Homophobia: where is Hungary heading with its new law?
Hungary's ruling party Fidesz presented an "anti-paedophilia bill" on Tuesday which among other things prohibits the "representation and promotion" of homosexuality and transsexuality in school materials, books and films. Gender changes will also be banned for people under the age of 18. Perfidious methods with far-reaching consequences are at work here, commentators warn.
A lethal attitude
The widespread intolerance in Hungary is already having tragic consequences, Népszava warns:
“Suicide is one of the main causes of death among homosexual youths. We lose several hundred healthy, born-to-be-happy Hungarian people every year because of social intolerance, which the government actually stokes for opportunistic reasons. In more tolerant countries this phenomenon is unknown, thanks precisely to people there being well informed and taught to show empathy - an empathy which this new law falsely calls 'homosexual propaganda'.”
Under the cover of child protection
The bill uses a dirty trick, Der Standard comments:
“From a purely strategic point of view, embedding the provisions in a law that provides for stricter punishments for sexualised violence against children and young people is not a stupid move. Tougher action against child abuse will attract fewer opponents than the legal denial of homosexuality. But mixing the two issues is not only unacceptable, it is dangerous. For there is really nothing to suggest that silencing a sexual reality protects adolescents from attacks by adults.”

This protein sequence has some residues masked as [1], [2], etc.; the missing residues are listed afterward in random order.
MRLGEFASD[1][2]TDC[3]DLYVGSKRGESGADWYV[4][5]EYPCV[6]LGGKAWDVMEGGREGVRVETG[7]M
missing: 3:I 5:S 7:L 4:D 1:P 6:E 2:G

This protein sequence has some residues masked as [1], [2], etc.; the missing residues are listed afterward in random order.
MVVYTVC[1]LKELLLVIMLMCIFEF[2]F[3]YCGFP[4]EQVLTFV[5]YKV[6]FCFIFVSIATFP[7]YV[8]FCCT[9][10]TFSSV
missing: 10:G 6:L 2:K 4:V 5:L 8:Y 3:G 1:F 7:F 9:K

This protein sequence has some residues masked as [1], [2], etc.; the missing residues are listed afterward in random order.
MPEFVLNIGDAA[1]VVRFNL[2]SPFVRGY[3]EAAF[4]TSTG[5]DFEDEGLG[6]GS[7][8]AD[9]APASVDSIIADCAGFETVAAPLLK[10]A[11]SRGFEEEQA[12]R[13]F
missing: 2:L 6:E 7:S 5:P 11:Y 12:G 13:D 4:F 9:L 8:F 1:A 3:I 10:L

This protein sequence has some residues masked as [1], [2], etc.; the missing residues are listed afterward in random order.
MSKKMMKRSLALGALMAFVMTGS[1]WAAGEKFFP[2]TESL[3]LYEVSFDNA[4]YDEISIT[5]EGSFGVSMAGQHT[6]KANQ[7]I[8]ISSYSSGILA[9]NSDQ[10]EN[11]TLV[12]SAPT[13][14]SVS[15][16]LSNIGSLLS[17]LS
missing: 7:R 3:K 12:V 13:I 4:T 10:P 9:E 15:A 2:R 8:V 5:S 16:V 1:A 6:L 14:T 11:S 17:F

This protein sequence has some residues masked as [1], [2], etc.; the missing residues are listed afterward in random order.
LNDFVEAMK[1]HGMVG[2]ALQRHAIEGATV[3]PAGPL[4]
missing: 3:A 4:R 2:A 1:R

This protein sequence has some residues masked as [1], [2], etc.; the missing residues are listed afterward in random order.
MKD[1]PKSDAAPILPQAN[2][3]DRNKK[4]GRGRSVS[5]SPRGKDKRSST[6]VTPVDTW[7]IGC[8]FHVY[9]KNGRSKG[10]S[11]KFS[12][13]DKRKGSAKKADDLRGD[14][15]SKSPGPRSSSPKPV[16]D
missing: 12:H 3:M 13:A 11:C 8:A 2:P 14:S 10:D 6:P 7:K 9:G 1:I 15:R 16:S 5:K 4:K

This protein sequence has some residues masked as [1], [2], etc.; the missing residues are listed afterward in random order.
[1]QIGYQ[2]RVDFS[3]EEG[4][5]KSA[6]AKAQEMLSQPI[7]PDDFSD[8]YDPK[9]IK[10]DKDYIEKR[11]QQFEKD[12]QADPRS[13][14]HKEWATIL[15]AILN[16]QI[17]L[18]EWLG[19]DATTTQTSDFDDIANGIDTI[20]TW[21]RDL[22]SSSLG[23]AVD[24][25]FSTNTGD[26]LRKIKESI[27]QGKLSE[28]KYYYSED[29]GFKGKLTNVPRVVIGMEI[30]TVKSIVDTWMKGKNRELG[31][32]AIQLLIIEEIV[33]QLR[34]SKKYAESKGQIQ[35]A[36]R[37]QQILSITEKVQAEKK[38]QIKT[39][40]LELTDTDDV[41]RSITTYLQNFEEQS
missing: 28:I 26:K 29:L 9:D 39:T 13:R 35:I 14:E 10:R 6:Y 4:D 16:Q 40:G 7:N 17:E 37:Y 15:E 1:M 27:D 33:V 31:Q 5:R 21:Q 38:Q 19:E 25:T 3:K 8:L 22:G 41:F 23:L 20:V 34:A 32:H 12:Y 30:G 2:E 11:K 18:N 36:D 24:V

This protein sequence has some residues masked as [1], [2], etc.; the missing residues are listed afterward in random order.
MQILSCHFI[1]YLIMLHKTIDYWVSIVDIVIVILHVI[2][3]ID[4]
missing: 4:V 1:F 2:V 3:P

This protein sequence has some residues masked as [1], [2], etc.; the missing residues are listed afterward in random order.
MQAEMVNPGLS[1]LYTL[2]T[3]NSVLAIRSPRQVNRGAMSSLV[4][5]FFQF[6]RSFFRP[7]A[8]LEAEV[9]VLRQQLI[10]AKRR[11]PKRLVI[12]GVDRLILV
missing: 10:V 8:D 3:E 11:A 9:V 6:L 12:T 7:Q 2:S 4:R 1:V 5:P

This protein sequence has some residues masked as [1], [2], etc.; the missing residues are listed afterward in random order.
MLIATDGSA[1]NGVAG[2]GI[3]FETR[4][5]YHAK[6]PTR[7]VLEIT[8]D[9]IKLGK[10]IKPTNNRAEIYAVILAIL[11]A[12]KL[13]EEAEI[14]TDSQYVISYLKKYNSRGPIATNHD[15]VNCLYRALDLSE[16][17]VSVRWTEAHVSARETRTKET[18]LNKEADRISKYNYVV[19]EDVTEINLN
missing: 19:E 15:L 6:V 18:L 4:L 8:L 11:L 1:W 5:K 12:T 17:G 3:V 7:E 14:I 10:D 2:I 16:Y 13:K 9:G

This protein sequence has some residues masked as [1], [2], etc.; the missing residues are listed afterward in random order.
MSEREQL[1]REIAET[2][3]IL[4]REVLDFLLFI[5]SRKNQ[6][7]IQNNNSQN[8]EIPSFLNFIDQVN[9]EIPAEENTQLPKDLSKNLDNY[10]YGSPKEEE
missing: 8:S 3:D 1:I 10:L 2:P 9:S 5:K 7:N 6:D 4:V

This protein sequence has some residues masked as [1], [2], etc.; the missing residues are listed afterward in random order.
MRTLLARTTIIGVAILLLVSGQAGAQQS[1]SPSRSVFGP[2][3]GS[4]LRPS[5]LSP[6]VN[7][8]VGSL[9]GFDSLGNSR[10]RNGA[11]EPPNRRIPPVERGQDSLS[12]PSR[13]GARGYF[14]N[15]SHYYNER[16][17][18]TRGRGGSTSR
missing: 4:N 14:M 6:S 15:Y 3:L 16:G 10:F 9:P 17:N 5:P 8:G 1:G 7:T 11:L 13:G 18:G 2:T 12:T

This will backfire
These are inquisitorial methods that will not achieve their objective, La Stampa predicts:
“The law is a cultural and legal aberration because it links homosexuality with paedophilia. ... But to associate culture and justice with the name of Orbán is absurd; the dictator has made sure that the people are used to the worst at this stage, in every area. The persecution of homosexual literature, from André Gide to Oscar Wilde, is nothing new either. But regimes rarely make distinctions. They shoot into the crowd and fail to understand that bans only boost and accelerate human creativity and the free circulation of ideas.”